It's been a rough month for markets, and transport companies have been hit particularly hard as investors react to the rapid spread of the COVID-19 coronavirus pandemic. The year had already started slow for shipping volumes even before the outbreak began to shut down manufacturing and clog supply chains, and the outlook for 2020 is declining daily as the prospects of an economic slowdown increase.

XPO Logistics (XPO -1.16%) and J.B. Hunt Transportation (JBHT -2.38%) have both been caught up in the downward pressure. Transport stocks tend to be cyclical, tied to the health of the global and U.S. economies, and investors are increasingly nervous that we could be headed for an extended downturn.

JBHT Chart

JBHT and XPO data by YCharts

The stocks are down, but in light of current events, is either of the companies on sale? Here's a look at XPO and J.B. Hunt to try to determine which, if either, is a better buy today.

XPO Logistics changes course again

XPO Logistics shareholders have been on a wild ride over the last two years. The company was a longtime high flier, with its shares appreciating by nearly 3,000% during a 10-year period ending in mid-2018, but the stock gave up about half of those gains in the last 18 months due to criticism from a short-seller and the unexpected loss of a major customer.

After a difficult early 2019, the company spent the rest of last year demonstrating that the worst was behind it, but caught investors off guard in January 2020 when it announced it was exploring selling one or more of its business units. XPO management said at the time that they believed the stock was suffering from a so-called conglomerate discount, meaning that investors are not properly valuing the different parts of its portfolio.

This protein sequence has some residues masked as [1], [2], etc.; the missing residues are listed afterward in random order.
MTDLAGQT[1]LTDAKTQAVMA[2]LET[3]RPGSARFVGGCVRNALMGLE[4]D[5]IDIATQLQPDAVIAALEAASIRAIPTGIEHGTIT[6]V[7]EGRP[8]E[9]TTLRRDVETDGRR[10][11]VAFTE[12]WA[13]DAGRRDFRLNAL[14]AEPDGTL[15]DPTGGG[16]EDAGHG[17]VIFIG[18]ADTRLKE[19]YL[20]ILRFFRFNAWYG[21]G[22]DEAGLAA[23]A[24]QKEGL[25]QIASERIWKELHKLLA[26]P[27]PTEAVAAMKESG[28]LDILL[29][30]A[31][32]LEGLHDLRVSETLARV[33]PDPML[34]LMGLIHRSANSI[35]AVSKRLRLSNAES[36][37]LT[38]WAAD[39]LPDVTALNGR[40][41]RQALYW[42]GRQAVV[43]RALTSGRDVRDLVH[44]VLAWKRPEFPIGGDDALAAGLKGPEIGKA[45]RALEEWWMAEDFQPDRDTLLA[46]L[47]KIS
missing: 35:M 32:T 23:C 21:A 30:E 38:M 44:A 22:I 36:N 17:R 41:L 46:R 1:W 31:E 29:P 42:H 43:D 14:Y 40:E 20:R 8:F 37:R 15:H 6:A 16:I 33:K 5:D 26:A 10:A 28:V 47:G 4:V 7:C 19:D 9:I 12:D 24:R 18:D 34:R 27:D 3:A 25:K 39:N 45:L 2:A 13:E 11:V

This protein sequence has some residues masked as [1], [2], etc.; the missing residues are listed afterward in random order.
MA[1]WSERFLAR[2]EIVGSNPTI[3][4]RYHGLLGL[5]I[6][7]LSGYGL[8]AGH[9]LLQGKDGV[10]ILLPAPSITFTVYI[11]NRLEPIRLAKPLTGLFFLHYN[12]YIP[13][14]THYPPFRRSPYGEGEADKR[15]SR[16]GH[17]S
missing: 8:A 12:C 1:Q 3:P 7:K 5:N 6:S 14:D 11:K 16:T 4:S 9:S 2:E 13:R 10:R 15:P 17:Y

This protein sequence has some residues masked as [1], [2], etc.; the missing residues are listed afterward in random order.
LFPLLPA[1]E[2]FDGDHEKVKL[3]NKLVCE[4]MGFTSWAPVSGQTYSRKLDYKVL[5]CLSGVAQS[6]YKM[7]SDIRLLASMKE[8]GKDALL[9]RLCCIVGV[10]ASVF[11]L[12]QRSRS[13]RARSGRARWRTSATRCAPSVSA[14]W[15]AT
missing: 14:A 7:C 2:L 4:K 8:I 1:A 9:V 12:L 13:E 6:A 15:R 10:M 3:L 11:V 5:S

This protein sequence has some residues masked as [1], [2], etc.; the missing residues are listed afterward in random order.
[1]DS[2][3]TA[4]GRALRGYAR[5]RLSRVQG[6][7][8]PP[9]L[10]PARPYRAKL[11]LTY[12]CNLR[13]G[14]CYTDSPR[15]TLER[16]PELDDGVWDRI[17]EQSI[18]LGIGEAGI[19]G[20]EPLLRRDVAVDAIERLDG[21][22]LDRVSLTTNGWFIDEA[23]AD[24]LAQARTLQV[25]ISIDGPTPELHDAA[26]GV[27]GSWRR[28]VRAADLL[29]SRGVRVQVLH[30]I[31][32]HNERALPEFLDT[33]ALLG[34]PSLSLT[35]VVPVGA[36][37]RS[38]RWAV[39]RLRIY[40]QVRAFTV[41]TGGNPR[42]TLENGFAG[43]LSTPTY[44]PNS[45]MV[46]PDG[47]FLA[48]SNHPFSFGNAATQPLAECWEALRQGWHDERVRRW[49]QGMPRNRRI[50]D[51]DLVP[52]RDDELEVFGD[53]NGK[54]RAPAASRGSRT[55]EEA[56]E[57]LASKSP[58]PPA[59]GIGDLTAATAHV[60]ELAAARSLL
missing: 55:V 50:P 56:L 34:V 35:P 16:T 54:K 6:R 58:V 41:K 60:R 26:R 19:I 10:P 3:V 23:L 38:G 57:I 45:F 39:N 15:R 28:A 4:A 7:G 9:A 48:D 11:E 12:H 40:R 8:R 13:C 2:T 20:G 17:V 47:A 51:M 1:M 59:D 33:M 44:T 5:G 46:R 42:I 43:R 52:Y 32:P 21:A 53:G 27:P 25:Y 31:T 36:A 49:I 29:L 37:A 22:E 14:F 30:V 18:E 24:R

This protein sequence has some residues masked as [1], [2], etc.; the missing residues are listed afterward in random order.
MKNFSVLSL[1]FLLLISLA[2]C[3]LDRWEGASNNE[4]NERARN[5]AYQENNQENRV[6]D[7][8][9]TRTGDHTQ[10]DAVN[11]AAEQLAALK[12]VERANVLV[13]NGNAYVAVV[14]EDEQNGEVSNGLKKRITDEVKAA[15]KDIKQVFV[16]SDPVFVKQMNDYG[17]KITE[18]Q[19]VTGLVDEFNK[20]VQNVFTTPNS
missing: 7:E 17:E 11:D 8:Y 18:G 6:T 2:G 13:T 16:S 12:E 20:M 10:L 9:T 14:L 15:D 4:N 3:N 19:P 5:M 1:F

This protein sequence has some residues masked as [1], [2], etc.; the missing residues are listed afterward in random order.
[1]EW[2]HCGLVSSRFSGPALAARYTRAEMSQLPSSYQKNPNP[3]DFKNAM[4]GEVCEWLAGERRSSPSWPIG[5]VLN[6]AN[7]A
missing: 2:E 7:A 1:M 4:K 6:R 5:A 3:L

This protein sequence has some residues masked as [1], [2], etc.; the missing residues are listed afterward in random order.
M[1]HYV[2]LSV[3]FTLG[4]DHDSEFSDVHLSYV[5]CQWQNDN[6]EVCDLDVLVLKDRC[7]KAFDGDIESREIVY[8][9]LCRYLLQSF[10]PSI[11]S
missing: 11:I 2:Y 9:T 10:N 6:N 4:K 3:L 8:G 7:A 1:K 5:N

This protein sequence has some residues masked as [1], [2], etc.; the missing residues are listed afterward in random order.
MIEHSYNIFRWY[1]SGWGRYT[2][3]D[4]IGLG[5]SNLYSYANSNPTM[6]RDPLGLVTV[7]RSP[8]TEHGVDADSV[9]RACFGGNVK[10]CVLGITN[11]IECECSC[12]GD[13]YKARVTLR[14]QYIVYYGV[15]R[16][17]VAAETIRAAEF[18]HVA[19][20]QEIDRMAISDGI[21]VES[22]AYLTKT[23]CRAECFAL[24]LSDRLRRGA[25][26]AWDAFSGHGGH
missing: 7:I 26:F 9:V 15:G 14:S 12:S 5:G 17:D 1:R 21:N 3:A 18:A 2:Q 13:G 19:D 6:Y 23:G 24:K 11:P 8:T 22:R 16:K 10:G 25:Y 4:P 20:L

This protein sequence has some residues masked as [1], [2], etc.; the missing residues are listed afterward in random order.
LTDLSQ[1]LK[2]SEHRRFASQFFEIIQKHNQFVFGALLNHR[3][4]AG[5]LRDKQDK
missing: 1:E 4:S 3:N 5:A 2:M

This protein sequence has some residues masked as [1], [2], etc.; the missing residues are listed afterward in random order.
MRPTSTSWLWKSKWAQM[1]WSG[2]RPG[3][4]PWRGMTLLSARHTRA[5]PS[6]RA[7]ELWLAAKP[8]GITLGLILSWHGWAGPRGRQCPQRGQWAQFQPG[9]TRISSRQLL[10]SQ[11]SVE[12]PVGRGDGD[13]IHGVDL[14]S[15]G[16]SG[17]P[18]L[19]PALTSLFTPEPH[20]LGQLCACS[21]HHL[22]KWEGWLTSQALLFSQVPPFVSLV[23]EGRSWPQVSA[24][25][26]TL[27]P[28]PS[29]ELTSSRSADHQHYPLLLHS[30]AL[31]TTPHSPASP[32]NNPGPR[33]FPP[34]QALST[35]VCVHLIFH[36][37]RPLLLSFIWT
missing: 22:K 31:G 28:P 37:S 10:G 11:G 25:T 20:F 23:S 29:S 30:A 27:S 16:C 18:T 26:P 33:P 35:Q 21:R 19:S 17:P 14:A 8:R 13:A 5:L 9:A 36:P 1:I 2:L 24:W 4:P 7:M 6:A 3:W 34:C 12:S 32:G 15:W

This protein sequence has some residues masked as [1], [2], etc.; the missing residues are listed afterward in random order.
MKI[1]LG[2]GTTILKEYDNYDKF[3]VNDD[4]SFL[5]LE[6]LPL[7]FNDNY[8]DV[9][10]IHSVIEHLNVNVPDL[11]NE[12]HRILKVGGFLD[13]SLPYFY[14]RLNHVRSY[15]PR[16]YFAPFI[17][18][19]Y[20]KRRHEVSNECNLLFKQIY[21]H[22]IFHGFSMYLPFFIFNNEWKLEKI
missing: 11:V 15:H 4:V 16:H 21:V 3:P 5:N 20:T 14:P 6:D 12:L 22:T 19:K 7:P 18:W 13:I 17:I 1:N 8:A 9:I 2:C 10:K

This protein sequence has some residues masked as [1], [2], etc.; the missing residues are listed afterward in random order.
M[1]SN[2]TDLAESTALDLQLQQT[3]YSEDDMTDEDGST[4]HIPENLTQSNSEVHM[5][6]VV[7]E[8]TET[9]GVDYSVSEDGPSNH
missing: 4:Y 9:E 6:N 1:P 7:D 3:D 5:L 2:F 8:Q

Management couldn't have picked a worse time to seek sales. A cratering market, coupled with XPO's $7.54 billion in total debt, sent investors fleeing for the exits with XPO shares losing more than half their value in the last month alone. XPO called off the sale process on March 20 due to volatile market conditions.

Packages travel down an automated sorting belt.

An XPO sorting facility. Image source: XPO Logistics.

The auctions are over, but XPO management still has a lot on their plate. They are heading into a possible recession with a lot of debt. And the sale process had to have been at least somewhat of a distraction for company leaders in recent months.

XPO also has an impressive business that managed to outperform through 2019 even as other shippers stumbled due to trade wars and economic fears.

The company says that big bets made on tech are beginning to pay off. XPO has been investing $500 million annually in products, including XPO Connect, a cloud-based digital freight marketplace for shippers, and XPO Direct, which aims to help retailers compete with by providing a suite of logistics products. XPO Connect passed the 100,000-driver download threshold in December. And XPO Direct is on pace to be a $1 billion-sales business by 2022.

Whether that sort of growth can be sustained should the U.S. fall into a recession remains to be seen, but XPO appears to have ample cash flow to service its debt. The company could actually see an uptick in its European business due to the pandemic, as it is a major logistics provider for e-commerce food, beverage, and dry goods there.

J.B. Hunt could get stuck in neutral